The lesson of Adam and Eve, our first parents

People of the Book – Adam and Eve

This new series, which we have chosen to title “People of the Book,” will explore figures in Sacred Scripture that continue to teach us lessons and show God’s salvific power throughout history to every generation. While the term is originally Quranic in origin, it has come to be used in common parlance to describe the monotheistic siblings of Judaism, Islam and Christianity, adherents of which honor many of the same Fathers (and Mothers) of faith. I recognize full well that Christianity cannot be reduced merely to a religion of the book (The Catechism explicitly condemns such reductionism, 108). But as St. Bernard said, the Word of God which we study “is not a written and mute word, but incarnate and living.” The figures explored herein share our theological DNA as members of the same family in baptism, and since sometimes water is thicker than blood, they warrant close attention and reflection.

Lewis Carroll seems to have put it well when he had his King of Hearts tell the White Rabbit to “Begin at the beginning,” and so I shall — the initial “People of the Book” are mentioned on its opening pages, our first parents, Adam and Eve.

We are all well aware of the narrative of the two original human beings, the serpent and fruit, the disobedience and expulsion from the Garden, but what significance for contemporary people do such figures really provide? Theologians today recognize the authentic, if not literal, truth of such a narrative. “The accounts in the first chapter of Genesis about the beginning of the history of the human race are not to be understood as an eyewitness report about the events of primeval history which was transmitted from the beginning and down through the generations…. They are to be understood rather as an aetiology which infers back from the supernatural, transcendental experience of the present to what must have been in the beginning the historical ground of this experience of the present” (Rahner, Foundations, 163).

Aetiology, the study of origins or causes, looks at the situation around us, (with its sadness, alienation, vengeance and death) and seeks to understand philosophically how these realities came to be. Adam and Eve are then deeply aetiological figures.

Pope Benedict XVI’s words help clarify: “The story of the dust of the earth and the breath of God, which we have just heard, does not in fact explain how human persons come to be but rather what they are. It explains their inmost origin and casts light on the project that they are.”

Elsewhere he frames the issue in slightly more scholarly language: “The first Thou that — however stammeringly — was said by human lips to God marks the moment in which the spirit arose in the world. Here the Rubicon of anthropogenesis was crossed. For it is not the use of weapons or fire, not new methods of cruelty or of useful activity, that constitute man, but rather his ability to be immediately in relation to God … the moment of anthropogenesis cannot possibly be determined by paleontology: anthropogenesis is the rise of the spirit, which cannot be excavated with a shovel.”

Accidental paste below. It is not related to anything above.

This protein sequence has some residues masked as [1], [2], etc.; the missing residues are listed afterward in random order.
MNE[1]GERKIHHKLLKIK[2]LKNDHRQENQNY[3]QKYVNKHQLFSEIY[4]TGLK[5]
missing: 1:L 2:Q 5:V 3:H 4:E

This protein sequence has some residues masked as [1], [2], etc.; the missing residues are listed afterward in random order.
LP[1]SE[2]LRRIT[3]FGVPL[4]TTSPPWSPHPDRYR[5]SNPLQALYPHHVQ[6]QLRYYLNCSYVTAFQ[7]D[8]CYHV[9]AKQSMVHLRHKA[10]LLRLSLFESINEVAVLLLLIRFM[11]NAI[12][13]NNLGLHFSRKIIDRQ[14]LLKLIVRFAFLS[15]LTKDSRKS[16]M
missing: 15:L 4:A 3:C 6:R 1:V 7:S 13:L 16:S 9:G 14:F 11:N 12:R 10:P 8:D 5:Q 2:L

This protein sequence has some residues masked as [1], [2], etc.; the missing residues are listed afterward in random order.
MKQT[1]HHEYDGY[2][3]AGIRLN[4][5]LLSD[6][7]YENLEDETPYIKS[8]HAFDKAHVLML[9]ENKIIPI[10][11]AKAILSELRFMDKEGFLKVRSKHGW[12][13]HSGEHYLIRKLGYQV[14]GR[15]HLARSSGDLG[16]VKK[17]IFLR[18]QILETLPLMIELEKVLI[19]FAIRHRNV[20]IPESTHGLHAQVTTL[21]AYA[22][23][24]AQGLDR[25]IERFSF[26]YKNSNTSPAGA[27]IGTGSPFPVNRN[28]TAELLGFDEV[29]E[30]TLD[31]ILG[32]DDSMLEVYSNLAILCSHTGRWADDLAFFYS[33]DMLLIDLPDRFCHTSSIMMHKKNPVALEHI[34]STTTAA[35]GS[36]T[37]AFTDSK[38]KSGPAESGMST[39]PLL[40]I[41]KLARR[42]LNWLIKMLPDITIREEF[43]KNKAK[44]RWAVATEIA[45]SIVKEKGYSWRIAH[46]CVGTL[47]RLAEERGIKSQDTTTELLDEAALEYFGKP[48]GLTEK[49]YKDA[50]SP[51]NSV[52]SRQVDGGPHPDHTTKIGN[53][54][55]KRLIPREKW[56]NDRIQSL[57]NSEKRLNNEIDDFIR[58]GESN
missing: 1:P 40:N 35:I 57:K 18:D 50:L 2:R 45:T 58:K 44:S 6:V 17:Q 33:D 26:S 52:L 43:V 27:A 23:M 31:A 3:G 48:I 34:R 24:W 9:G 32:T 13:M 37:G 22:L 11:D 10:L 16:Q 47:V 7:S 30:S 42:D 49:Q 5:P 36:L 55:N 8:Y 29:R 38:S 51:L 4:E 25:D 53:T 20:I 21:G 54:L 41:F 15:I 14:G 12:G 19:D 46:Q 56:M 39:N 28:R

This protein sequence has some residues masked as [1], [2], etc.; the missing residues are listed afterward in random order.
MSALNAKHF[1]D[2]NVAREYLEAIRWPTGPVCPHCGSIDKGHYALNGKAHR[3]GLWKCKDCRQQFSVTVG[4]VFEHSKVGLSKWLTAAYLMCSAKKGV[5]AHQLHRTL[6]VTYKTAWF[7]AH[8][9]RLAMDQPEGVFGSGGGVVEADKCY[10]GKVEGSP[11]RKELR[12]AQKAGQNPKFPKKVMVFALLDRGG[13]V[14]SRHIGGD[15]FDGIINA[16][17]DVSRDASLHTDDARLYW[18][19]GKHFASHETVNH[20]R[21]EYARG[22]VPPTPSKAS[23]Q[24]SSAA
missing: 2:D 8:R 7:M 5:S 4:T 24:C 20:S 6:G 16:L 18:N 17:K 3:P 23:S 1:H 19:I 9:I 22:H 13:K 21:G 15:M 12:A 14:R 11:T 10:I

Adam and Eve are then perennially relevant; they have much to teach us. In them we uncover truths about our innermost frailties, hidden desires and ultimate destiny. As Bishop Fulton Sheen once said, “We think that we live in an age that has made many psychological discoveries. Believe me, we think many a thing is modern simply because we do not know what is ancient.”

And while contemporary developments in the natural and social sciences continue to lay bare the human person which is “fearfully and wonderfully made” (Ps 139), Adam and Eve’s experience of shaking their fist in the face of their Creator continues to speak to every human person. Believers can of course appreciate and study the debates over monogenism and polygenism (whether the human race descended from one or multiple sets of “first parents”); but scientific findings make no less real, significant, or lasting the truth that Adam and Eve continue to profess to humankind in the 21st century; that something, somewhere went amiss in our personal and collective relationship with God and yet that this fact can be remedied to an unfathomable degree if we are willing to face it and accept God’s boundless mercy and forgiveness.

Michael M. Canaris of Collingswood is an administrator at Fairfield University’s Center for Faith and Public Life and is on the faculty for the Department of Philosophy, Theology, and Religious Studies at Sacred Heart University.

Categories: Growing in Faith

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